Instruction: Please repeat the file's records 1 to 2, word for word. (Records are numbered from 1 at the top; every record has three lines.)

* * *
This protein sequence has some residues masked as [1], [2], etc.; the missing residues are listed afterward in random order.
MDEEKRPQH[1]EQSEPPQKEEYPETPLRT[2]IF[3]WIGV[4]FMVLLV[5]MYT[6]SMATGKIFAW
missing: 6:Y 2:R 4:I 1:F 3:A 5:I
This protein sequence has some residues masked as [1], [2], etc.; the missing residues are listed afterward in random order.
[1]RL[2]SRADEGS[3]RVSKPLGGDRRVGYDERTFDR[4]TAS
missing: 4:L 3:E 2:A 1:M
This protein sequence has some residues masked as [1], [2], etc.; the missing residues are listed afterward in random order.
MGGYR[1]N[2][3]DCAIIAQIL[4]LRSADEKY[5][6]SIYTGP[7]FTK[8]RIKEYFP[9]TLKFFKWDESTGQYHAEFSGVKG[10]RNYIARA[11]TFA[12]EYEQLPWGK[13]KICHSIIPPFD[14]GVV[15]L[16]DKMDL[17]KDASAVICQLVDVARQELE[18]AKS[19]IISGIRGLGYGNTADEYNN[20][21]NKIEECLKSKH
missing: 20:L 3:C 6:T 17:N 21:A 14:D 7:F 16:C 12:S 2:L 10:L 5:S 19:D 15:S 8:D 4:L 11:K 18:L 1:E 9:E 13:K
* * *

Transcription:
This protein sequence has some residues masked as [1], [2], etc.; the missing residues are listed afterward in random order.
MDEEKRPQH[1]EQSEPPQKEEYPETPLRT[2]IF[3]WIGV[4]FMVLLV[5]MYT[6]SMATGKIFAW
missing: 6:Y 2:R 4:I 1:F 3:A 5:I
This protein sequence has some residues masked as [1], [2], etc.; the missing residues are listed afterward in random order.
[1]RL[2]SRADEGS[3]RVSKPLGGDRRVGYDERTFDR[4]TAS
missing: 4:L 3:E 2:A 1:M